The Science of Nocino (part 6)
OK, I need to finish up this treatment of the Science of Nocino. When last we met, I was discussing some of the findings from research on the best time to harvest walnuts for nocino and what those unripe walnuts contain from a chemical analysis.
Jakopic, et al (2007) replicated previous research that demonstrated earlier harvest to be superior to late harvest of unripe walnuts (June 30 vs. July 7) with respect to overall phenoic content of nocino. They also investigated a variable that probably wouldn’t have been an issue in the Middle Ages: the differences between two different cultivars of the Juglans Regia: Frankette and Elit. Frankette was a better choice due to its phenolic profile.
In another study, Jakopic, et al (2008) found that steeping in a 40% alcohol solution was superior to steeping in a much higher alcohol solution (96%). Without getting into all the details of the phenolics involved, the study found that the best phenolic profile resulted from the lower alcohol concentration. This, too, is probably significant for the connection of the modern research to the Middle Ages. It is likely that the alcohol content of Middle Ages was considerably lower than the 96% and closer to the 40% based on my reading about distillation.
Finally, Cosmulescu, et al (2014) investigated phenolic profiles of green walnuts in 70% and 40% alcohol solutions. However, they added another condition in which the steeping of the walnuts occurred in a 40% alcohol and sugar solution. As expected, the higher alcohol content led to the highest extraction of phenolic compounds. They concluded that the 40% alcohol and sugar solution was a reasonable alternative because its profile of phenolics was better than a 40% alcohol solution by itself.
So, what do I take away from this research? The traditionally “best” time to harvest green walnuts on the Feast of St John (June 24) seems to be an ideal time according to the research. Harvesting by June 24 and possibly even a little earlier yields preferable levels of phenols and easier walnut slicing due to the walnut shells being softer. Even a couple of weeks after the 24th seem to reduce phenols significantly and increase the force necessary to slice the nuts. This seems to apply to the European climates where nocino is a traditional beverage. Other climates may differ. The walnuts I purchase from California arrive at my doorstep in late May. Based on my experience with those, I suspect that waiting until June 24 to harvest California walnuts would yield nuts whose shell is too hard to cut.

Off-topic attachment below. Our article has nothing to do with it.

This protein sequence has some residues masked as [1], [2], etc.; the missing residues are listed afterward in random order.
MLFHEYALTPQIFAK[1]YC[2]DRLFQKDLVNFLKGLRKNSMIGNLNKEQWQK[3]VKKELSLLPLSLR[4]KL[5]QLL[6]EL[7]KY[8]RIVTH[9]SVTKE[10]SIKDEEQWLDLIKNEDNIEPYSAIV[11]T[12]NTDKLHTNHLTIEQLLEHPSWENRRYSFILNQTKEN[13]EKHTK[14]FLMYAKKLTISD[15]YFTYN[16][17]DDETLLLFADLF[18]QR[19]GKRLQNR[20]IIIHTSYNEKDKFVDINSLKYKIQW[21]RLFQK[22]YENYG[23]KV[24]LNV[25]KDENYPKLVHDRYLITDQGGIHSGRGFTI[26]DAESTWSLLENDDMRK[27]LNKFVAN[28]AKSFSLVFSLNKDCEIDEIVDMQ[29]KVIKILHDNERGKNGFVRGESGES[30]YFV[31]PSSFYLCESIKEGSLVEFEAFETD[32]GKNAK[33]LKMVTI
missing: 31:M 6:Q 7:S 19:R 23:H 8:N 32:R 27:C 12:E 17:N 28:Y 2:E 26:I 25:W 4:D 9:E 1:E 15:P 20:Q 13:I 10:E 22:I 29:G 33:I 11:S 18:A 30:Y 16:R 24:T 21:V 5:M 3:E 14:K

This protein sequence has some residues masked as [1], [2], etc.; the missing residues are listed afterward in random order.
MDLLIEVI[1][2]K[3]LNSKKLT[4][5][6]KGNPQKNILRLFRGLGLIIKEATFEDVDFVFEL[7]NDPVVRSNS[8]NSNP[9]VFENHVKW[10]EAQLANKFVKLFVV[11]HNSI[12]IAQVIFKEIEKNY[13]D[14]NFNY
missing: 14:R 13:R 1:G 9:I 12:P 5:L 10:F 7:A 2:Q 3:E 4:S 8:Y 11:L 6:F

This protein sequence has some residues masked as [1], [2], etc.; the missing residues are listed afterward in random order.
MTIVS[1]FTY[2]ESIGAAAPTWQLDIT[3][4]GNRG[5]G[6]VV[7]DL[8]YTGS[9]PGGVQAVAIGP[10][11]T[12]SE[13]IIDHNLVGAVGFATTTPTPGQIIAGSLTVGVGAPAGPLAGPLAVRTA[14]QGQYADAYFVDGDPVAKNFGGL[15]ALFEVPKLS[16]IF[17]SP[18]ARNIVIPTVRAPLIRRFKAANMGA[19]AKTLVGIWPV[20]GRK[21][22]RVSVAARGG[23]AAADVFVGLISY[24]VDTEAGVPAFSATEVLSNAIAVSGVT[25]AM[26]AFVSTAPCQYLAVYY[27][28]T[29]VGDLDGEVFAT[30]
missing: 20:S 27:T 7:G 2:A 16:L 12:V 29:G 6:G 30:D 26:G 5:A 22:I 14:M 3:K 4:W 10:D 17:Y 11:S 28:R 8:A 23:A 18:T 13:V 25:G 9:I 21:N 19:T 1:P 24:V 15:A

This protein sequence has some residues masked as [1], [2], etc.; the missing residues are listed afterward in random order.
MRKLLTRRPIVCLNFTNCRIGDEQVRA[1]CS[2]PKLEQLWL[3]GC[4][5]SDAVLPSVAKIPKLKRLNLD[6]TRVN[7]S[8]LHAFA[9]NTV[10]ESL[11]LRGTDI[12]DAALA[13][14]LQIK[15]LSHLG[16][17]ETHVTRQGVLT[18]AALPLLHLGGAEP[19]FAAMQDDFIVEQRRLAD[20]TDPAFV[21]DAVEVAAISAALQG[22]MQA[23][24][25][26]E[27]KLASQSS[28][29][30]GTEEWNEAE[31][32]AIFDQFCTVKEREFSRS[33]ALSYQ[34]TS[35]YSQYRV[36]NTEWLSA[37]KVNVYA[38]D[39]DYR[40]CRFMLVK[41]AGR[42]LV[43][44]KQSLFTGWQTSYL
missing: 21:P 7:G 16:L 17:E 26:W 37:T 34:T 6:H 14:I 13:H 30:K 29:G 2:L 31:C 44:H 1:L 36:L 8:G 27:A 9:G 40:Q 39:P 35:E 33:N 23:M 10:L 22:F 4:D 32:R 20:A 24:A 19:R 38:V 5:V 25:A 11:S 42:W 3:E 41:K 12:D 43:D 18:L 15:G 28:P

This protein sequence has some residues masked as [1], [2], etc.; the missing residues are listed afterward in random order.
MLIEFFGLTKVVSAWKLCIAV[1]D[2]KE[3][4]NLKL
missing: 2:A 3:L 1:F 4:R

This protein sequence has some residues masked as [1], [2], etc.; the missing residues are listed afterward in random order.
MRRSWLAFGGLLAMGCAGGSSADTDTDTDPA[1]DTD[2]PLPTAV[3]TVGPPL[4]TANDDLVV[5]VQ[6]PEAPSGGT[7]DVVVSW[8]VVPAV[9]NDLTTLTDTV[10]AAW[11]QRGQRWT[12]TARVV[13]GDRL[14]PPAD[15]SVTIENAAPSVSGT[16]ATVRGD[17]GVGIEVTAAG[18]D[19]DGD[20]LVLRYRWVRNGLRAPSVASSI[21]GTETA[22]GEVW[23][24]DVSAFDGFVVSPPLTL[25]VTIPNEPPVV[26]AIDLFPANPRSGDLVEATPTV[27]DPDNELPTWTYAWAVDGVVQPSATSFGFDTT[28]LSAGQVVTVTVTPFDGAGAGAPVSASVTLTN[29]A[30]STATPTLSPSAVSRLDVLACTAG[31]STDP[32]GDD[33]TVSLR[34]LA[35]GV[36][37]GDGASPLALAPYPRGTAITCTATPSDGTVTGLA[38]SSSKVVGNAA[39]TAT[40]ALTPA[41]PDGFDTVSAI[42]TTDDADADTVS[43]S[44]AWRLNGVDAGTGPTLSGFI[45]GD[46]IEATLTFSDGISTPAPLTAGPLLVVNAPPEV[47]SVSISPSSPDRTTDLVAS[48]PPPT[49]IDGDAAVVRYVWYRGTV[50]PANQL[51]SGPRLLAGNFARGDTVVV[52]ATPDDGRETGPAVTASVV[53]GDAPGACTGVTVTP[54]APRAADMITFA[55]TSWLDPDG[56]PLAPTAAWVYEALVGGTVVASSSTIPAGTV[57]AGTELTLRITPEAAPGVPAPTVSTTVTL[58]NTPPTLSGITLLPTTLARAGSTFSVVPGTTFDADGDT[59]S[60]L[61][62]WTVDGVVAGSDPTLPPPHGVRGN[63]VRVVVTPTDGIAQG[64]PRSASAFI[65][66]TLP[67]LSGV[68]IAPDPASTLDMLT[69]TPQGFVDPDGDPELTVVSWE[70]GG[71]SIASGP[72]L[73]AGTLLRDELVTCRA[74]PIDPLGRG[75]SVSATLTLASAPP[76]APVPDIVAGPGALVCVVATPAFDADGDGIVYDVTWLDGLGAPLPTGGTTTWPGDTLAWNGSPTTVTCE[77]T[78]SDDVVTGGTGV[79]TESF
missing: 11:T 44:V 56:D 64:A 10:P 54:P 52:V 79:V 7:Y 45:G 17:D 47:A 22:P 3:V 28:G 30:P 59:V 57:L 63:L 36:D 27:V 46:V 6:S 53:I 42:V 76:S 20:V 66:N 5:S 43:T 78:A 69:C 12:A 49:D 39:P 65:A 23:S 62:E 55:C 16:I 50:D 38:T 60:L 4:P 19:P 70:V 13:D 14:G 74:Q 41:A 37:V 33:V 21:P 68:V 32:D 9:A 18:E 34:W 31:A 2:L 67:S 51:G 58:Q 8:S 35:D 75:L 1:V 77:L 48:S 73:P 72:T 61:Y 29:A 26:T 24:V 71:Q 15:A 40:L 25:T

It also appears that a moderately strong (40%) alcohol content works well for steeping the green walnuts. While higher percentage of alcohol volume may extract more phenolic compounds, the more modest 40% solutions used in several studies seems to work out quite nicely in a finished product. Many recipes found online suggest using very high volume steeping agents (e.g., Everclear). Using a standard neutral spirit such as vodka should work very nicely instead of the brain-numbing high volume solutions. As I mentioned earlier, my reading of the early distilling methods suggests that walnut liqueurs made in “Period” likely contained something similar to the lower alcohol solutions mentioned in these studies.
I am looking forward to my batch of green walnuts that will arrive in late May. I really want to see the effects of three different steeping solutions: vodka (as my standard), grappa, and red wine. Should be fun!!!
Cosmulescu, S., Trandafir, I., Nour, V., Ionica, M., & Tutulescu, F. (2014). Phenolics content, antioxidant activity and color of green walnut extracts for preparing walnut liqueur. Notulae Botanicae Horti Agrobotanici Cluj-Napoca, 42, 551-555.
Jakopic, J., Colaric, M., Veberic, R., Hudina, M., Solar, A., & Stampar, F. (2007). How much do cultivar and preparation time influence on phenolics content in walnut liqueur? Food Chemistry, 104, 10-105. doi:10.1016/j.foodchem.2006.11.008
Jankopic, J., Solar, M., Colaric, M., Hudina, R., Veberic, R., & Stampar, F. (2008). The influence of ethanol concentration on content of total and individual phenolics in walnut alcoholic drink. Acta Alimentaria, 37, 233-239.